“My generation, those of us who came into adulthood after the war were incredibly lucky, right across the board. Before World War II if you were a working class lad most people were working a six-day week so didn’t have a full weekend. Pay rates were incredibly low and the great revolution if you like was that Labour government getting into power and the opening up of employment law so suddenly working class lads around the country had that tiny bit more money and time. You had this huge anchor of frustrated talent just waiting to hit the crags."
Fast-forward to today and Bonington loves how popular and accessible climbing has become. He loves the broadening of the church of climbing to include hill walkers and sports climbing, and the advent of indoor bouldering walls and inclusion of climbing in the Olympics. “I love going down to the Westway in London, which I think is a fantastic climbing set up. If you go in the late afternoon when all the schools are there, seeing all the little kids go zooming up high, it’s an absolutely wonderful and thrilling sight."
Does he worry that because climbing and adventure are so in fashion there will soon come a day when they’re out of fashion? “That doesn’t matter," he answers. “Climbing has gone through phases of being fashionable and unfashionable before and often what the very best climbers are doing doesn’t get into the media at all."
“Leo Houlding is a superb climber; his climbing integrity is huge. The Baffin Island films he’s made, Antarctica and what he’s doing now with [an attempt to climb the never-climbed south face of] Spectre. But they haven’t managed to get any of those superb films onto mainstream TV. Media people tend to want actuality TV, Bear Grylls doing his thing. He’s a very good communicator and he’s found the formula for adventure programmes people like but he’s not a climber, he’s honest about that himself."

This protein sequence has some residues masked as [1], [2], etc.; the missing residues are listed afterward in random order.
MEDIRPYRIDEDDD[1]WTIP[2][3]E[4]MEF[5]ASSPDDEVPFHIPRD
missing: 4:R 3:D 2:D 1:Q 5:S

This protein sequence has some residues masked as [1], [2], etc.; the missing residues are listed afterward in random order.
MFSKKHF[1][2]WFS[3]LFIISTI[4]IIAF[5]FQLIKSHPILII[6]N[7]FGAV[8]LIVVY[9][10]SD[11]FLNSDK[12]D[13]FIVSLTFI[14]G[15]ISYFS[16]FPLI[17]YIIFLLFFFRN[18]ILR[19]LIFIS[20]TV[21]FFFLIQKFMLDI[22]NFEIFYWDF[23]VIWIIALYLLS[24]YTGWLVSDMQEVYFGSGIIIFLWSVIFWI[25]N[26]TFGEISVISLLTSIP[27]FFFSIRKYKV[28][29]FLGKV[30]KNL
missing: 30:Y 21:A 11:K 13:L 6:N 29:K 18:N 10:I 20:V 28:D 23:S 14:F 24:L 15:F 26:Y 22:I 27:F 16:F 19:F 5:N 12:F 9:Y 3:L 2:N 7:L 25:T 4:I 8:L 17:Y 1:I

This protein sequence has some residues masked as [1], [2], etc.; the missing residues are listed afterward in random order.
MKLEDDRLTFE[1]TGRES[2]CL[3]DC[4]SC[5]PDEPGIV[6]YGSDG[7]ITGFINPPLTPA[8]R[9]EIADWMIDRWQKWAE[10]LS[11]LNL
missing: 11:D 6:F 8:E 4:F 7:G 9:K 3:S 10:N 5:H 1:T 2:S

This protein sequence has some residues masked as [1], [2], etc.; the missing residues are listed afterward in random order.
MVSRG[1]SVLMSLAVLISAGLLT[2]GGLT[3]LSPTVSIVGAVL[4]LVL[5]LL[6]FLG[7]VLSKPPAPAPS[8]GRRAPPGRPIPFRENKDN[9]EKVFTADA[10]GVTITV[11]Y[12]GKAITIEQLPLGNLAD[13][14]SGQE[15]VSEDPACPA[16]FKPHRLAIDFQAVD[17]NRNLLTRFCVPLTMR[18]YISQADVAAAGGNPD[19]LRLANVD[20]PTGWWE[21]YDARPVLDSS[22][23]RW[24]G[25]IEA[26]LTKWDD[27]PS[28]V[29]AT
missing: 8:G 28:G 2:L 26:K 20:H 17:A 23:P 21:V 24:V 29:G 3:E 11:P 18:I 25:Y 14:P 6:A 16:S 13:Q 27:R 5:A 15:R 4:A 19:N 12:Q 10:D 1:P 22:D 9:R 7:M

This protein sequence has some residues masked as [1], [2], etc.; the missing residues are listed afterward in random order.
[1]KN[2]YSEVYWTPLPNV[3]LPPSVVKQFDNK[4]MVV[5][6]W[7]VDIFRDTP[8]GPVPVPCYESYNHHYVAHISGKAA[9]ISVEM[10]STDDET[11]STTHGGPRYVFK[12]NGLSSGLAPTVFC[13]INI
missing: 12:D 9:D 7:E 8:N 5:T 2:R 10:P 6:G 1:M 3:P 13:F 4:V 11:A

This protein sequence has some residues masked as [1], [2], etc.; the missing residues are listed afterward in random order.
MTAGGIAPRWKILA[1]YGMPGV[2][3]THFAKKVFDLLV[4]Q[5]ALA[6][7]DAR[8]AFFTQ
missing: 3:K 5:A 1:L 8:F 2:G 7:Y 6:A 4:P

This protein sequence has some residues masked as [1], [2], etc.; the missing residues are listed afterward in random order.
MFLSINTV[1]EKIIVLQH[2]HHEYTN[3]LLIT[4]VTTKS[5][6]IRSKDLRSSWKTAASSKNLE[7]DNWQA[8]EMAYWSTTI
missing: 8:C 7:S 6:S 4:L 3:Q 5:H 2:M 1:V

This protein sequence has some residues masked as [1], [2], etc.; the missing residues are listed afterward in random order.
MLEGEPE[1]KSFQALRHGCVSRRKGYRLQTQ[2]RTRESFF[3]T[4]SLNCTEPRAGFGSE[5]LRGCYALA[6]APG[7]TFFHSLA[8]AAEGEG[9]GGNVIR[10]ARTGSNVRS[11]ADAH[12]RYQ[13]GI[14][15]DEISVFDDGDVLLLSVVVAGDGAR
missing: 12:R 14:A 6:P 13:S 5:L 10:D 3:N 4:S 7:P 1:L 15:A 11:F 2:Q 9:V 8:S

"Often what the very best climbers are doing doesn’t get into the media at all."
“They race for the pole but they’re being shadowed as there’s all sorts of health and safety involved. And the media always found it difficult to get away from Mount Everest [which Bonington summited in 1985] so you’ve got 150 people climbing it on a single day, 1000 people at base camp but then also there are superb mountaineers going off and doing superb things on impressive routes but they don’t get much beyond attention beyond the mountaineering field."
Bonington does concede that Alex Honnold and his free climb of El Capitan is the exception. “The solo climbing of Alex Honnold is incredible. He is a sure sign that climbing and the spirit of adventure is alive and well," he says, his voice full of glee and excitement for the future of the sport which has defined, and at times saved, his life.